Also all these limits and restrictions gave a special possibility for being extra-creative. It was like a fuel, and not just for me, but for many photographers or creators as well. So that was definitely one of the pros of the lockdown.

I feel like that lockdown, self-isolation period had an important purpose to teach something, to change us for the better, because we were slowly going downhill. I was truly hoping that it will help us get better and stronger, both as individuals and as a little chain of the society. But when the first lockdown ended, it felt like everything went crazier than it was before, and that the lesson was successfully failed.

I guess that this confession is a little controversial, as people might think that I don’t care about the economy, healthcare or mental health and many other things, because the virus and lockdown also contributed a lot to the deterioration of these. I know that it resulted in many bad things, and will continue to do so for a long while. But in cases like these, when you don’t have the power to change anything, all you can do is change your attitude and perspective and try to enjoy the situation. I certainly did, because I tried to focus only on the good things it gave me personally or the humankind in general.

p.s. I’d like to share some of the photos I took, that strongly remind me of last spring and the lockdown.



  1. At the beginning of the pandemic and with the lockdown, the world became a somewhat cleaner place. With less people commuting to work and staying home more, air quality in many areas of the world improved. That just shows how much of an impact we as humans have over our environment.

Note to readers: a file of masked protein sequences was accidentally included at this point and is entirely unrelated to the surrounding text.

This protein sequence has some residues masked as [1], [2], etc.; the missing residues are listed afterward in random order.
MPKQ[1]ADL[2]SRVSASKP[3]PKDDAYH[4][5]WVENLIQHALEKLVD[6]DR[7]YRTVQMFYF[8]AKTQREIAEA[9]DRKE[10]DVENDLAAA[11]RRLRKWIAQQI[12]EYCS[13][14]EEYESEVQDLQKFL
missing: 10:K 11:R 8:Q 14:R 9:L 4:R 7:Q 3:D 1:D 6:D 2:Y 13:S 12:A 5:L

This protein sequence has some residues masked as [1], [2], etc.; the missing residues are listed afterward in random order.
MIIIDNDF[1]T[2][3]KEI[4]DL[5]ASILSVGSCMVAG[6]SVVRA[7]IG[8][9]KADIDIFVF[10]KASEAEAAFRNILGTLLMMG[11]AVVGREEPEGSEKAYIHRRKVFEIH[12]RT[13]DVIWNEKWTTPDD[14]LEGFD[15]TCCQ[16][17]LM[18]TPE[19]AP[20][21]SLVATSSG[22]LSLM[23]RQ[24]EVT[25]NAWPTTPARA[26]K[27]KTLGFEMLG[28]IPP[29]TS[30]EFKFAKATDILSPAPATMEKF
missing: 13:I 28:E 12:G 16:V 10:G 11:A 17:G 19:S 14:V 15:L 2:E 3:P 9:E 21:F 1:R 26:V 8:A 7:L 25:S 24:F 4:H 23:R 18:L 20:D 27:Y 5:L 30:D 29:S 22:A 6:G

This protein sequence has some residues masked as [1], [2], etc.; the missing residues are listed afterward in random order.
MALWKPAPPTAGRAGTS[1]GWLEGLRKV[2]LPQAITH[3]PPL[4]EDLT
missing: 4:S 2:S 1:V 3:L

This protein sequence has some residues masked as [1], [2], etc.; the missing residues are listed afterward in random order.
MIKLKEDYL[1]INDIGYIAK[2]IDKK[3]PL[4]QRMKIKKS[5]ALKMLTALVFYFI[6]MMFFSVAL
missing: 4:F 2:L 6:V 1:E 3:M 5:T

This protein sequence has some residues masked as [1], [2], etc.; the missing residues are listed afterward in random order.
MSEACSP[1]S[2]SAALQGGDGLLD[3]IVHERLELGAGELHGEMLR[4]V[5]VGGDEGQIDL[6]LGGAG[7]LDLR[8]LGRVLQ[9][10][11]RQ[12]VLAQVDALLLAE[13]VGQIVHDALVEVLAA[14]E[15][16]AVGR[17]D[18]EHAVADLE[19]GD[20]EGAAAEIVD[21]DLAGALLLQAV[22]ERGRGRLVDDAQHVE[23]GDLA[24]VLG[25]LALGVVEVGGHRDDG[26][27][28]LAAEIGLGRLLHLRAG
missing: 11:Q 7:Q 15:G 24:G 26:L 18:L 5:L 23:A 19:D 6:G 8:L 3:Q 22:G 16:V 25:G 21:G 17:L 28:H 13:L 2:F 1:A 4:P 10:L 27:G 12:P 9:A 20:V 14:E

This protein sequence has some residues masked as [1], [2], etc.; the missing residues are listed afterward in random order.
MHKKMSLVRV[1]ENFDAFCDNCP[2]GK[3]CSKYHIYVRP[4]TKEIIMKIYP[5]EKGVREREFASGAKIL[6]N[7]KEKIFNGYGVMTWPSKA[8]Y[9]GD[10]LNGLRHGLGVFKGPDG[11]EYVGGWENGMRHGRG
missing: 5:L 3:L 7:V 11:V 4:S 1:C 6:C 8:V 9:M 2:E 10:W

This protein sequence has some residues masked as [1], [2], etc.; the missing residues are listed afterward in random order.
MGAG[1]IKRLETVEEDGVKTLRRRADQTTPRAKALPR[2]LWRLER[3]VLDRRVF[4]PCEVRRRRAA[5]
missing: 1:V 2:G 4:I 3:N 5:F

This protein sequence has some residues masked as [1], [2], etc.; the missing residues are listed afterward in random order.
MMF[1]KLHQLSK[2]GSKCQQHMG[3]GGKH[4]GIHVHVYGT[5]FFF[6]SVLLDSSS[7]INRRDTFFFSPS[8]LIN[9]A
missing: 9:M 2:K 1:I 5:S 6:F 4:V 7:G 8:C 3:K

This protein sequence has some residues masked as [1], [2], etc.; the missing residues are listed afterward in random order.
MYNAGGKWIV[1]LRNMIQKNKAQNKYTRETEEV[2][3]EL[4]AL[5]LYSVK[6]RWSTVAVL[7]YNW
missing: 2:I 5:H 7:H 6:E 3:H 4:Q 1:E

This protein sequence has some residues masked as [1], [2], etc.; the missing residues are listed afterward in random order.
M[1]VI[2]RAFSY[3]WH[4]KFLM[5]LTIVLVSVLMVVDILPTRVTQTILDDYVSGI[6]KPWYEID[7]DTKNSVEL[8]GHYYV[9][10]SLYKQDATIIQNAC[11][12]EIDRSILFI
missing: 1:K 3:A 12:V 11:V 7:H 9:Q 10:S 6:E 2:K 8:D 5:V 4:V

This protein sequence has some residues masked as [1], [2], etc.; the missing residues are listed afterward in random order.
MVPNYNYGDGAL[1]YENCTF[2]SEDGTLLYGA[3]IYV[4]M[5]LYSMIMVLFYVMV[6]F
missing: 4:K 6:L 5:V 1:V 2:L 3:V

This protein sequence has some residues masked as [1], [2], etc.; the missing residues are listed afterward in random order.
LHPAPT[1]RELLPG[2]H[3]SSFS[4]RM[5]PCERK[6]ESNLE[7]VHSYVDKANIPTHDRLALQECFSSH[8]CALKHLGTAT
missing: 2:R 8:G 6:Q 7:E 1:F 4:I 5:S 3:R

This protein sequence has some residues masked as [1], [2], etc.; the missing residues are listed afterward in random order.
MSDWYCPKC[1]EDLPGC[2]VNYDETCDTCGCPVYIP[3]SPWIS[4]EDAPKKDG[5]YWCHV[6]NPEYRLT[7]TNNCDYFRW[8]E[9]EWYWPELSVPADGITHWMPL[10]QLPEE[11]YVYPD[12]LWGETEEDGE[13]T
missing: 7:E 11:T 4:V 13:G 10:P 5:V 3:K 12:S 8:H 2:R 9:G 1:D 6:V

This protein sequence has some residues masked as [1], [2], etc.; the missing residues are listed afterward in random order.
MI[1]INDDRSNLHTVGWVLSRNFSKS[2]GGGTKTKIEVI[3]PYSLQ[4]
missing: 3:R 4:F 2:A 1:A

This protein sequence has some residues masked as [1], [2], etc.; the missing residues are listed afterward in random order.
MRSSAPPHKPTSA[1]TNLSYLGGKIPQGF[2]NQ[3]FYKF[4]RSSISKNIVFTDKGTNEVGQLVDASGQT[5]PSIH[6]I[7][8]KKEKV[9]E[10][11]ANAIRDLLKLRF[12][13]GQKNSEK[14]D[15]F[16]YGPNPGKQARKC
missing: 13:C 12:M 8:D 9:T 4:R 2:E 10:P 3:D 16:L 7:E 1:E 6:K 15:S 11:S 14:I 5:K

Liked by 3 people

  2. I agree, in our first lockdown the air was wonderfully fresh because the roads were empty. A lesson learned is that we need the same sort of lockdown for the other emergency that hasn’t gone away – saving the planet! Ps I have enjoyed meeting people on Zoom who I would never have met in real life.

    Liked by 1 person

  3. Like you, I am an “odd man out” on the pandemic’s effects. While saddened by the many lives lost, I have enjoyed the solitude and the quieter streets … for a while. Here in America, there was never much unity about the disease. Even people with friends or relatives who died of it seemed to think it was all a Bill Gates and Democratic Party hoax. Now, we are getting back to “normal” with the roll out of the vaccines, and I certainly miss the quieter streets!
    My wife and I are in a higher-risk age group so we will probably follow the lead of friends in Japan and Korea who wore masks whenever they went out, long before the virus struck.

    Liked by 2 people

    • I’m really glad that I’m not the only “weird” one haha. hope you and your wife are safe and healthy, and that you’ll manage to get and enjoy some peaceful time 🙏🏻

      Liked by 1 person

Leave a Reply

Fill in your details below or click an icon to log in: Logo

You are commenting using your account. Log Out /  Change )

Twitter picture

You are commenting using your Twitter account. Log Out /  Change )

Facebook photo

You are commenting using your Facebook account. Log Out /  Change )

Connecting to %s